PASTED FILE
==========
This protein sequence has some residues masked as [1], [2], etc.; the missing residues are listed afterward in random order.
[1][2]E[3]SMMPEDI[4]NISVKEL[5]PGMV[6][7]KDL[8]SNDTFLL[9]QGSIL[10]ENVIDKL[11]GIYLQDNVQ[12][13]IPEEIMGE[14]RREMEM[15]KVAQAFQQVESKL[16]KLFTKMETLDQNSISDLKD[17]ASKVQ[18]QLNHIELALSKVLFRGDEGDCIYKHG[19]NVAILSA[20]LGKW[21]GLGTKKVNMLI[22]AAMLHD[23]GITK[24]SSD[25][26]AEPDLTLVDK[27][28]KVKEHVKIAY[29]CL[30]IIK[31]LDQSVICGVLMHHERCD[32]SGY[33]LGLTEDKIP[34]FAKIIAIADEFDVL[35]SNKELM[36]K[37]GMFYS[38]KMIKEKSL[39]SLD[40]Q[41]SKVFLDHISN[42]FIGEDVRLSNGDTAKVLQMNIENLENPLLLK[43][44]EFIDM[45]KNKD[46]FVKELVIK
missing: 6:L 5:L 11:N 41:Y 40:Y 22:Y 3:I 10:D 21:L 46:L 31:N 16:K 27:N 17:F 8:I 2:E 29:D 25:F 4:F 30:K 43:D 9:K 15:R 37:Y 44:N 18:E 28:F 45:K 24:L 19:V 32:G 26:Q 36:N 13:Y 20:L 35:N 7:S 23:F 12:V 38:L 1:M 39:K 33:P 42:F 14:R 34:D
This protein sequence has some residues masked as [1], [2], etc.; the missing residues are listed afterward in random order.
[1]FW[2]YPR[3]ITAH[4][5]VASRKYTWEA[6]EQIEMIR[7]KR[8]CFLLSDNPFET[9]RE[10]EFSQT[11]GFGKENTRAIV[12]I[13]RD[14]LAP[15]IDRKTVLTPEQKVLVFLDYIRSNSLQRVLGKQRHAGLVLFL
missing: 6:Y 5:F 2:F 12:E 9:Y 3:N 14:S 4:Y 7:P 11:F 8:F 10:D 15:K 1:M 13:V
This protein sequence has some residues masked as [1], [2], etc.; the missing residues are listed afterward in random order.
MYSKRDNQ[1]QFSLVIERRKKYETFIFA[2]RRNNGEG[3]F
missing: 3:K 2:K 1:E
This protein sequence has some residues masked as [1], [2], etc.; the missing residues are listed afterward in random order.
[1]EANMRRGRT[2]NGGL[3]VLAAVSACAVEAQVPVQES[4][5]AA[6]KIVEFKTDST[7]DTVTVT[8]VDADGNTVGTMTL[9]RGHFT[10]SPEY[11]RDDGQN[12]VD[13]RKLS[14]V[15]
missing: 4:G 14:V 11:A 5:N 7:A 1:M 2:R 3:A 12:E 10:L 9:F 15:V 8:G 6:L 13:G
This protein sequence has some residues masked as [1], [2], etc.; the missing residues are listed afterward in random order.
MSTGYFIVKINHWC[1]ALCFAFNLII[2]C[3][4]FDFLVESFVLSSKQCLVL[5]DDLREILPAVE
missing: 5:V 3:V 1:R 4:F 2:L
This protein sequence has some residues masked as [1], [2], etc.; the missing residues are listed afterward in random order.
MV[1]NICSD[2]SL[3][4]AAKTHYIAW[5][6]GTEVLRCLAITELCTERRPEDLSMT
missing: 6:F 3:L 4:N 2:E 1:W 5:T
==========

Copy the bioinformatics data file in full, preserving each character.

This protein sequence has some residues masked as [1], [2], etc.; the missing residues are listed afterward in random order.
[1][2]E[3]SMMPEDI[4]NISVKEL[5]PGMV[6][7]KDL[8]SNDTFLL[9]QGSIL[10]ENVIDKL[11]GIYLQDNVQ[12][13]IPEEIMGE[14]RREMEM[15]KVAQAFQQVESKL[16]KLFTKMETLDQNSISDLKD[17]ASKVQ[18]QLNHIELALSKVLFRGDEGDCIYKHG[19]NVAILSA[20]LGKW[21]GLGTKKVNMLI[22]AAMLHD[23]GITK[24]SSD[25][26]AEPDLTLVDK[27][28]KVKEHVKIAY[29]CL[30]IIK[31]LDQSVICGVLMHHERCD[32]SGY[33]LGLTEDKIP[34]FAKIIAIADEFDVL[35]SNKELM[36]K[37]GMFYS[38]KMIKEKSL[39]SLD[40]Q[41]SKVFLDHISN[42]FIGEDVRLSNGDTAKVLQMNIENLENPLLLK[43][44]EFIDM[45]KNKD[46]FVKELVIK
missing: 6:L 5:L 11:N 41:Y 40:Y 22:Y 3:I 10:D 21:L 46:L 31:N 16:K 27:N 17:F 8:I 2:E 29:D 25:F 4:F 30:K 43:D 9:K 15:R 37:Y 44:N 18:E 28:F 45:K 24:L 19:V 32:G 26:Q 36:N 13:Y 20:L 35:N 7:S 23:F 12:V 38:L 1:M 39:K 33:P 42:F 14:R 34:D
This protein sequence has some residues masked as [1], [2], etc.; the missing residues are listed afterward in random order.
[1]FW[2]YPR[3]ITAH[4][5]VASRKYTWEA[6]EQIEMIR[7]KR[8]CFLLSDNPFET[9]RE[10]EFSQT[11]GFGKENTRAIV[12]I[13]RD[14]LAP[15]IDRKTVLTPEQKVLVFLDYIRSNSLQRVLGKQRHAGLVLFL
missing: 6:Y 5:F 2:F 12:E 9:Y 3:N 14:S 4:Y 7:P 11:F 8:F 10:D 15:K 1:M 13:V
This protein sequence has some residues masked as [1], [2], etc.; the missing residues are listed afterward in random order.
MYSKRDNQ[1]QFSLVIERRKKYETFIFA[2]RRNNGEG[3]F
missing: 3:K 2:K 1:E
This protein sequence has some residues masked as [1], [2], etc.; the missing residues are listed afterward in random order.
[1]EANMRRGRT[2]NGGL[3]VLAAVSACAVEAQVPVQES[4][5]AA[6]KIVEFKTDST[7]DTVTVT[8]VDADGNTVGTMTL[9]RGHFT[10]SPEY[11]RDDGQN[12]VD[13]RKLS[14]V[15]
missing: 4:G 14:V 11:A 5:N 7:A 1:M 2:R 3:A 12:E 10:L 9:F 15:V 8:G 6:L 13:G
This protein sequence has some residues masked as [1], [2], etc.; the missing residues are listed afterward in random order.
MSTGYFIVKINHWC[1]ALCFAFNLII[2]C[3][4]FDFLVESFVLSSKQCLVL[5]DDLREILPAVE
missing: 5:V 3:V 1:R 4:F 2:L
This protein sequence has some residues masked as [1], [2], etc.; the missing residues are listed afterward in random order.
MV[1]NICSD[2]SL[3][4]AAKTHYIAW[5][6]GTEVLRCLAITELCTERRPEDLSMT
missing: 6:F 3:L 4:N 2:E 1:W 5:T